Don’t Touch it!; Technical Writers Have a Sense of Humor


Article from Funny Tech Writer blog; posted on September 7, 2011.

Finally, strong evidence that technical writers have a sense of humor when they write documentation. Here is an image from instruction manual for a vacuum cleaner:

Don’t Touch

There’s a seal on the back of the cleaner that seems to fascinate peopledon’t touch it.

  1. It’s there to assist the manufacturing process.
  2. Don’t touch it – you’ll break the cleaner.
  3. It’s not meant to come off, but you can force it off if you try to turn it.
  4. If you succeed, the cleaner will stop working.

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THE PEETLES: Technical Writer


This publication will cause a lot of controversy, but I’m getting used. Flaming torches and pitchforks are optional. I found this song very funny, so I wanted to share it with you all.

This song was written by Pete Zolli for his spouse’s birthday… A theme song for her and her profession. His wife is a tech writer, and he is a musician, so he gave her this song/recording/video as a birthday present.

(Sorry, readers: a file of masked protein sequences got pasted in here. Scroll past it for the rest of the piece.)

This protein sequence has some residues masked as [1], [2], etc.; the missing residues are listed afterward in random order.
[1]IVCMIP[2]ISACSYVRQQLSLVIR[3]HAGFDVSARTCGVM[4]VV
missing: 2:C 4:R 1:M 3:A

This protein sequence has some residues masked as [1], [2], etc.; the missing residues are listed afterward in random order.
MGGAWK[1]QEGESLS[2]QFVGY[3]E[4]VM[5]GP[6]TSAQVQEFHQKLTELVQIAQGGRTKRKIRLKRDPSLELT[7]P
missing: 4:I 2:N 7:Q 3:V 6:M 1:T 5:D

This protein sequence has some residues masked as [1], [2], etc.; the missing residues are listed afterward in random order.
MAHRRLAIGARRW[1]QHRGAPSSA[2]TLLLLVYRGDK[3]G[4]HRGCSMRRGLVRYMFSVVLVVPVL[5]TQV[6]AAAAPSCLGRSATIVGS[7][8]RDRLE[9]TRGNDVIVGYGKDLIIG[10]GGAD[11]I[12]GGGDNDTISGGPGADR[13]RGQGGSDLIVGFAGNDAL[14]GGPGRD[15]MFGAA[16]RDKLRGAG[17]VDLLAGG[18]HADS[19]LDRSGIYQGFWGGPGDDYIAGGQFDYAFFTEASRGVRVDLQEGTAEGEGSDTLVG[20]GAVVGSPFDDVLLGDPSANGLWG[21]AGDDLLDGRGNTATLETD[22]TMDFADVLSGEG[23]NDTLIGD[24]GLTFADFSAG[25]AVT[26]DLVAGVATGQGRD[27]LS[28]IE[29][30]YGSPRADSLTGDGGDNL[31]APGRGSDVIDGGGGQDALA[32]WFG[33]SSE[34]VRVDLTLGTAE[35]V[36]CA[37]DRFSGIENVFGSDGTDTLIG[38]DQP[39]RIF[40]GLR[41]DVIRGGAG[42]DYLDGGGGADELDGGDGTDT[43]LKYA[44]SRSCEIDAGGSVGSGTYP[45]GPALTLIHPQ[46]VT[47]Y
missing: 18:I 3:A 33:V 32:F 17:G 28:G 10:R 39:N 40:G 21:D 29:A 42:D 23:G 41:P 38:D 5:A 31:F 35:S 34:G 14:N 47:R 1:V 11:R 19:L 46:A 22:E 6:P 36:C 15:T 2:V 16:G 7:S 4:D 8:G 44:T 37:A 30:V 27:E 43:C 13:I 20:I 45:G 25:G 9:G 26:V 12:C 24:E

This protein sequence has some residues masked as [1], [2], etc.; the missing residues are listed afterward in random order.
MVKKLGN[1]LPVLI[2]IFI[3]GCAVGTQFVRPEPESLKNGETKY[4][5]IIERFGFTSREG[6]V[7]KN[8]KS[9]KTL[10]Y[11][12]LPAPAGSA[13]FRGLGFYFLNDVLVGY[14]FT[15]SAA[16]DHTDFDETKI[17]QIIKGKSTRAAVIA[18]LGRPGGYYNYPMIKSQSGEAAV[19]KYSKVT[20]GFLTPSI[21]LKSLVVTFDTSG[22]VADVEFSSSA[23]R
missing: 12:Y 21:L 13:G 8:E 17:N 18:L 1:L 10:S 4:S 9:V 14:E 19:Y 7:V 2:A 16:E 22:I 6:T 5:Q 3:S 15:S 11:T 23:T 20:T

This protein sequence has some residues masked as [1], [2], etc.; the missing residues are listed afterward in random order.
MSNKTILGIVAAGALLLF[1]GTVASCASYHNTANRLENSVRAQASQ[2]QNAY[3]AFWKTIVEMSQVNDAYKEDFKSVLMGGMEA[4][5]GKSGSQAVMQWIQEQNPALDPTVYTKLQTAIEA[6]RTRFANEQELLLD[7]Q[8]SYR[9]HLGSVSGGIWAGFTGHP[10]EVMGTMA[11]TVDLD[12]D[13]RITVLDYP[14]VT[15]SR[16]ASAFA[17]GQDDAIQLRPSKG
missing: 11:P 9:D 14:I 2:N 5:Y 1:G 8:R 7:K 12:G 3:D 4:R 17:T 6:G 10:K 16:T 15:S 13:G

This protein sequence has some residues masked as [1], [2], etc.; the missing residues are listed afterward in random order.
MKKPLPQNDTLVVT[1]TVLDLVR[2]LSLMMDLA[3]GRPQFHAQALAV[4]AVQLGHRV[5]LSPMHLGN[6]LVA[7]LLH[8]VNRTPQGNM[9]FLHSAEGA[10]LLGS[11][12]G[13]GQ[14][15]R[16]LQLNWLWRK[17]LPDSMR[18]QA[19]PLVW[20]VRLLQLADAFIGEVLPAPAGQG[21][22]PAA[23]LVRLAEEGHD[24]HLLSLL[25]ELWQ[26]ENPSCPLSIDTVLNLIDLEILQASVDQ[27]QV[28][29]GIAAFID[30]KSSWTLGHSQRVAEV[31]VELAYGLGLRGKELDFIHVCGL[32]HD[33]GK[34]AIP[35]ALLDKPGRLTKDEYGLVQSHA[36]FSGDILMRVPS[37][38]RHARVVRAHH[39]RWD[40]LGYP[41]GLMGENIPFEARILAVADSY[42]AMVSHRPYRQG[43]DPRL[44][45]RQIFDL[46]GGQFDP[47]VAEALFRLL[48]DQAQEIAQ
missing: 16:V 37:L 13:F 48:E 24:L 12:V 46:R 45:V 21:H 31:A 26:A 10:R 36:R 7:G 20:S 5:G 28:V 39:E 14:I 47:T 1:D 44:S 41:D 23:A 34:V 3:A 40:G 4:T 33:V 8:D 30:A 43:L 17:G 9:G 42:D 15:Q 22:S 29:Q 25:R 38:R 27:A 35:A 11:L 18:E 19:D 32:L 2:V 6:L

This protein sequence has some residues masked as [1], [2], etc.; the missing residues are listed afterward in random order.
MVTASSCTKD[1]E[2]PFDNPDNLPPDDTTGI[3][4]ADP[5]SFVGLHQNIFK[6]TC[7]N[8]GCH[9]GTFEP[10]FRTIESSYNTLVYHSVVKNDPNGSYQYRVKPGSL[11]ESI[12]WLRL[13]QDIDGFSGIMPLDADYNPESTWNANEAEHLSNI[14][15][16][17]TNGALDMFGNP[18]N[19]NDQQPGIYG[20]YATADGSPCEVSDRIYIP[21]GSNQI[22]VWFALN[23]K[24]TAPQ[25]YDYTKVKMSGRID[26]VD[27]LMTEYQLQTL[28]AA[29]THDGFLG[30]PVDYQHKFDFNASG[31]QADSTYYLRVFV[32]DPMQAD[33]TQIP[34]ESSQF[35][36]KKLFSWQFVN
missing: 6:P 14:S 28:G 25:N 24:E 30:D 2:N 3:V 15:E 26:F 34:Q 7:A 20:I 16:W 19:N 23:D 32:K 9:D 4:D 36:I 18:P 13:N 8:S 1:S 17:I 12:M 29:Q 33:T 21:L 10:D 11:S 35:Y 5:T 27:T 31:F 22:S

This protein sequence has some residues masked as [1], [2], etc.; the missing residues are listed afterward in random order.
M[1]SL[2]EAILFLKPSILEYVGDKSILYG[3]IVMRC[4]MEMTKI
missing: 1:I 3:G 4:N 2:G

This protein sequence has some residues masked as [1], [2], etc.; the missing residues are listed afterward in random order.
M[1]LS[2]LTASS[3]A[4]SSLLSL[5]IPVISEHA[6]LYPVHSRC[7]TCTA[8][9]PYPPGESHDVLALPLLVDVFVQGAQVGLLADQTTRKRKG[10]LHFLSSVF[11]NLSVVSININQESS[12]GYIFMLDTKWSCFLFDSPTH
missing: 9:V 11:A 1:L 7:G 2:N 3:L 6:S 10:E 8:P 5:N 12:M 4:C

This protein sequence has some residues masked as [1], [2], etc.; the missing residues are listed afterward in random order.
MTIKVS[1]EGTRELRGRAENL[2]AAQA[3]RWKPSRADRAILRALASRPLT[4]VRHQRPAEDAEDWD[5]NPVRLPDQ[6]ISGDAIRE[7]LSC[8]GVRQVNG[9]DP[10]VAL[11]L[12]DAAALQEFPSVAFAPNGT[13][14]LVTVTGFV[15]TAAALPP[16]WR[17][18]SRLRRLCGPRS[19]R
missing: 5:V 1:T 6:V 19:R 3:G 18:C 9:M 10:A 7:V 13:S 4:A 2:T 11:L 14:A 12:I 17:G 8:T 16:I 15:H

Click on the image to see the video.

The Peetles Technical Writer

THE PEETLES: TECHNICAL WRITER

 

Technical Writer, writer, writer

__________________________

Dear Sir or Madam, you won’t read my book

it took me months to write; you won’t even look.

All you’ll ever look at is the online help,

but I’ll do my job, ‘cuz I trained to be a

technical writer, technical writer.

__________________________

I wen’t to school to be a double “E”

but I couldn’t do the trigonometry,

so I looked around for something else to do,

and I found this job and I learned to be a